Description of original award (Fiscal Year 2019, $516,836)
Fingerprints have been used for over one hundred years and are still one of the most powerful means of biometric identification. In spite of the wide use and success, there are numerous cases where biometric identification cannot produce fruitful outcomes. There have been many demonstrations for the potential of chemical analysis of fingerprints to overcome this limitation; however, it has not yet been successfully applied to a criminal investigation. Triacylglycerols are body fat secreted from pores in the finger along with other sebaceous materials that are easily detected in mass spectrometry imaging analysis. Based on the preliminary data, it is hypothesized triacylglycerol patterns can be used to determine the fingerprint age and the health information of individuals, especially those with diabetes.
This project will validate our hypothesis in a systematic manner by testing under varying environmental conditions and in a large population with statistical evaluation. After studying the degradation mechanism of triacylglycerols from standard compounds under the various controlled environmental conditions, the aging of fingerprints from over one hundred healthy individuals with diverse age, gender, and ethnicity will be tested to verify the robustness of the methodology. To study the triacylglycerol patterns of diabetes patients, blood and fingerprint samples will be collected at University of Iowa Medical School. The correlation between triacylglycerols in blood and fingerprints will be made, and classification of diabetes status will be determined using a machine learning algorithm. Also studied is the fundamental understanding of the effect of diabetes on triacylglycerol patterns. Additionally, the aging of fingerprint triacylglycerols from diabetes patients will be made to delineate the effect of aging and diabetes.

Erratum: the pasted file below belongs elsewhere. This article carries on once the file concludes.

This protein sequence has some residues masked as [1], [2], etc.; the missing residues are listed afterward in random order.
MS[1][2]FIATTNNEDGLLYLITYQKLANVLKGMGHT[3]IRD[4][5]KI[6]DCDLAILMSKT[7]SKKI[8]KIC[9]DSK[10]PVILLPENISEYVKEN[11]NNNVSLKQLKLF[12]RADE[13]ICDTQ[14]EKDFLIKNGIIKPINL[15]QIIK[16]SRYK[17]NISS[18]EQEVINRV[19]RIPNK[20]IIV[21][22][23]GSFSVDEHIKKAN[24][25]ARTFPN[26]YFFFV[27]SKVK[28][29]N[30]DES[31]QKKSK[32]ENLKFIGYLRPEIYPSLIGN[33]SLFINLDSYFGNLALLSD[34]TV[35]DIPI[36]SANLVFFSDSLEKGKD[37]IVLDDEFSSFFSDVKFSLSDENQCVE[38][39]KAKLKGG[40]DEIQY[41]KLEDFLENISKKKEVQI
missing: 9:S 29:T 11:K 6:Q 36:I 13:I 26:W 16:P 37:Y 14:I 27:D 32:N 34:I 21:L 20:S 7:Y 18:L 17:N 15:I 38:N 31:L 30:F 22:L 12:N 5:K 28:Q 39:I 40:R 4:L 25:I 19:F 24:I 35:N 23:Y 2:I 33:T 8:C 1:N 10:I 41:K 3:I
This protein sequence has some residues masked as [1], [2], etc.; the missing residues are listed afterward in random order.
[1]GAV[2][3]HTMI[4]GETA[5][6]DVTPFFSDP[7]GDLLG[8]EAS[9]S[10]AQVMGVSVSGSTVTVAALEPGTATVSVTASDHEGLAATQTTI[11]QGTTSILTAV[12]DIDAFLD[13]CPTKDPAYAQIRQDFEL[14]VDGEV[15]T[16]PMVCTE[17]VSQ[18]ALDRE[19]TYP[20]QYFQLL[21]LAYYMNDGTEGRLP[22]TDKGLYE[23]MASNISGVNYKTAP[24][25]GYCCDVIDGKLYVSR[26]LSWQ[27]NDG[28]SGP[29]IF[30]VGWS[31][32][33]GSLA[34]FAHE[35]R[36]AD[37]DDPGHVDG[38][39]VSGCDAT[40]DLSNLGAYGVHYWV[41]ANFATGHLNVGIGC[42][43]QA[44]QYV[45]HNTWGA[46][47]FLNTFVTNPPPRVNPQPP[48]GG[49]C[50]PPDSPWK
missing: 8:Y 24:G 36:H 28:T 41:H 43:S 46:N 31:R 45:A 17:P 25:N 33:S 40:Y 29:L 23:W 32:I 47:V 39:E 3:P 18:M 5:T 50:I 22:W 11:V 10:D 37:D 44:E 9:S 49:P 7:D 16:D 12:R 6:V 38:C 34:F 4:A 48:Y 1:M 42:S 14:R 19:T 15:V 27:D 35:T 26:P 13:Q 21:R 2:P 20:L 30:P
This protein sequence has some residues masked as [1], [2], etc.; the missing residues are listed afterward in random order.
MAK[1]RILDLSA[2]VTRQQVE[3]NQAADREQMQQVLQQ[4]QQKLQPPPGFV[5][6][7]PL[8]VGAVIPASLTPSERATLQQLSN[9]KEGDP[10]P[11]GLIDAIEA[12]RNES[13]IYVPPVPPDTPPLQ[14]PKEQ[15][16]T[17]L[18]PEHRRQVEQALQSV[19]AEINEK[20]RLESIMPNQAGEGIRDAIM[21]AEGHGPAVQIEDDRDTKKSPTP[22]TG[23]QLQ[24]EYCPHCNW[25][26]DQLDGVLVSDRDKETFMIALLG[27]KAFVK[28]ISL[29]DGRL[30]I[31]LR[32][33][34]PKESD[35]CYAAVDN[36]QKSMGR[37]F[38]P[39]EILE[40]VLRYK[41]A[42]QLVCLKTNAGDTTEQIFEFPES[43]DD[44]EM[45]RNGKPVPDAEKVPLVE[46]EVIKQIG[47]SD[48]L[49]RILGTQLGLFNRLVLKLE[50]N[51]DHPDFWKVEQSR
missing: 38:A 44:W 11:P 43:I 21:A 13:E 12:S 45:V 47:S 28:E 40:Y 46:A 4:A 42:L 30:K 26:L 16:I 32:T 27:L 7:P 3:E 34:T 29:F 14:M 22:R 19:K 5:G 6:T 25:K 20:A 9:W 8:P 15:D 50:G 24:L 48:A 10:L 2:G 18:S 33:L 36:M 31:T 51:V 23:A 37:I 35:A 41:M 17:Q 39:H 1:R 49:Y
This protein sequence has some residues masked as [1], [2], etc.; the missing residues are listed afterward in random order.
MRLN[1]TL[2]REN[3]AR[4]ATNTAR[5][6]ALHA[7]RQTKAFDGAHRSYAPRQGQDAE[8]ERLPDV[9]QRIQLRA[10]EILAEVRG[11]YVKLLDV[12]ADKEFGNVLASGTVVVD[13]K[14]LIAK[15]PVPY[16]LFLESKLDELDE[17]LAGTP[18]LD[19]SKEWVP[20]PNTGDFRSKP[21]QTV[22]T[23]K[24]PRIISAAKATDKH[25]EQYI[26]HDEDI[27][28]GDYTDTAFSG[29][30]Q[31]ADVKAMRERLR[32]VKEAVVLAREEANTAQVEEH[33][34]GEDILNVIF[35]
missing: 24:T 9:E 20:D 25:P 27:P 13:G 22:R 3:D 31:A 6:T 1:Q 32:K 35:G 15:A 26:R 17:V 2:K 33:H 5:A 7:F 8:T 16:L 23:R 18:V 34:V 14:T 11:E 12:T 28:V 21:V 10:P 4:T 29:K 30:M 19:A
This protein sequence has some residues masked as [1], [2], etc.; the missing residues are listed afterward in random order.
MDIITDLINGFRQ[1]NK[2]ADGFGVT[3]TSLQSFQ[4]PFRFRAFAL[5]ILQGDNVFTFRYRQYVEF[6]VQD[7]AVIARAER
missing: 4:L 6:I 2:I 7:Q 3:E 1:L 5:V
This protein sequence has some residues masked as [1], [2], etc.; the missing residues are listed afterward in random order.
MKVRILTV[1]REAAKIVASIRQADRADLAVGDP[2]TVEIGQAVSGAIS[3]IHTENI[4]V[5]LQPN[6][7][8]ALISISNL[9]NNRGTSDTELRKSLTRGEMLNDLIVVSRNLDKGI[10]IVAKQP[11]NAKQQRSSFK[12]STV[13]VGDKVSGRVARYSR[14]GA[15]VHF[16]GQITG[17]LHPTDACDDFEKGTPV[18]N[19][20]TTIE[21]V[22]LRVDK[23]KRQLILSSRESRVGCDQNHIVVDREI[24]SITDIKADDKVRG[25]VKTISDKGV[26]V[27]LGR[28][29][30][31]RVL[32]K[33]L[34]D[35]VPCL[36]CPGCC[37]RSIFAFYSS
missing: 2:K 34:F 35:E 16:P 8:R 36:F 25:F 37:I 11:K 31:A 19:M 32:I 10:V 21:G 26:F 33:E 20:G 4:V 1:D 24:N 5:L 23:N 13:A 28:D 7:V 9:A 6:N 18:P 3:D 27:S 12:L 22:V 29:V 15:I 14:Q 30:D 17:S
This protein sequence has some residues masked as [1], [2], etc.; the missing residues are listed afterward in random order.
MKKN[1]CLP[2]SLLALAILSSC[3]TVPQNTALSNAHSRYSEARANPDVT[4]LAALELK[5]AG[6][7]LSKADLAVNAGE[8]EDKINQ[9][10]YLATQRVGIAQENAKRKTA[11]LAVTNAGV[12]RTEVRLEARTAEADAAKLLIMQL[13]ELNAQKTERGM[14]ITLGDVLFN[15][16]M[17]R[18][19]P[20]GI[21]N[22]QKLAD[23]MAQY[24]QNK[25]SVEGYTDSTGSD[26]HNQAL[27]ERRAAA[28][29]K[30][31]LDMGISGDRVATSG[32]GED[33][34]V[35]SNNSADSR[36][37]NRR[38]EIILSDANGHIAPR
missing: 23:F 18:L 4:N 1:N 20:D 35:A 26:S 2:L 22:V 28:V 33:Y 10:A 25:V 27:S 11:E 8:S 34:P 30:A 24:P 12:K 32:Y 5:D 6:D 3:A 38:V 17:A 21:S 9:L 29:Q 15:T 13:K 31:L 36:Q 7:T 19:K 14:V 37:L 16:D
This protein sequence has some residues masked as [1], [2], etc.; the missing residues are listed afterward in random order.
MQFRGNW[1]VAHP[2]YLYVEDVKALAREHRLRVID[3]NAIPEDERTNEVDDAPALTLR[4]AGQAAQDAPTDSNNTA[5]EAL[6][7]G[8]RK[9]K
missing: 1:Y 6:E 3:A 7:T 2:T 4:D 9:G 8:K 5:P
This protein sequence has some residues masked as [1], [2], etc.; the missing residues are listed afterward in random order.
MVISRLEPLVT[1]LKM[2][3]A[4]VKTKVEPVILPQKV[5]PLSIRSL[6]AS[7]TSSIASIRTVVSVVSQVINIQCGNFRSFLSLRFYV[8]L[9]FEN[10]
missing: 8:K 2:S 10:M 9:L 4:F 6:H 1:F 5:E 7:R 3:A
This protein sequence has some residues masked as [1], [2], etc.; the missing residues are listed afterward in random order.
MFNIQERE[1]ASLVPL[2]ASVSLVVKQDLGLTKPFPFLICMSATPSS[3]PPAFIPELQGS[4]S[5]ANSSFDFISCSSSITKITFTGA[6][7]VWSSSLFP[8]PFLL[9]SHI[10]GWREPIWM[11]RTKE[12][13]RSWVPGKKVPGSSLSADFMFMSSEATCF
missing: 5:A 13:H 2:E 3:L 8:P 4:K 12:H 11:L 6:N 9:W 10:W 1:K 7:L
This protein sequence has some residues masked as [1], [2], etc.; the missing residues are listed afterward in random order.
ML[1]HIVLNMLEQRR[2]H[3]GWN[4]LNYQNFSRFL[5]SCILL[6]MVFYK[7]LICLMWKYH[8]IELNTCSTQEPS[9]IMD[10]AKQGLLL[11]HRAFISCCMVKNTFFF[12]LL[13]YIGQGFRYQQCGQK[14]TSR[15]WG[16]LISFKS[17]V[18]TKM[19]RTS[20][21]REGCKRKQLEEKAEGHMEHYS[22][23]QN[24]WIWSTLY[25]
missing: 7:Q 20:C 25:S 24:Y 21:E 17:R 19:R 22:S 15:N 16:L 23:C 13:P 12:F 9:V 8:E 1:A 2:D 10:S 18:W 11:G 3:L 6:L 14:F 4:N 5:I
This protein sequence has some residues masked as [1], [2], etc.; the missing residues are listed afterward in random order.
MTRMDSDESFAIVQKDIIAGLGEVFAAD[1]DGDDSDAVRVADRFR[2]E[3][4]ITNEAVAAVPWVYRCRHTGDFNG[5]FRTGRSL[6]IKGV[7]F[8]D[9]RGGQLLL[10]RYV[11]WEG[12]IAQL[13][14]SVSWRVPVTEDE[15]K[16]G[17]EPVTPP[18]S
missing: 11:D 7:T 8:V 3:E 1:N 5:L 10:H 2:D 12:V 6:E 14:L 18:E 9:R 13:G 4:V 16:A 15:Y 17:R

Currently, there is no reliable method to determine the time since deposition of latent fingerprints, which is a crucial bottleneck for convictions using fingerprints as evidence. The proposed approach of using degradation of unsaturated triacylglycerols is a very promising innovative approach that can provide reliable quantitative information. Furthermore, diabetes or other health information will be simultaneously revealed from the triacylglycerol profiles. The use of machine learning algorithms is relatively novel to forensic research and will enable us to reach the next level in forensic science. The present project will be groundbreaking work that can reveal the hidden potential of mass spectrometry imaging in forensic investigation. Once the proposed project is successfully accomplished, it will attract tremendous interest from forensic community leading to the use of mass spectrometry imaging in forensic applications.
Note: This project contains a research and/or development component, as defined in applicable law, and complies with Part 200 Uniform Requirements - 2 CFR 200.210(a)(14).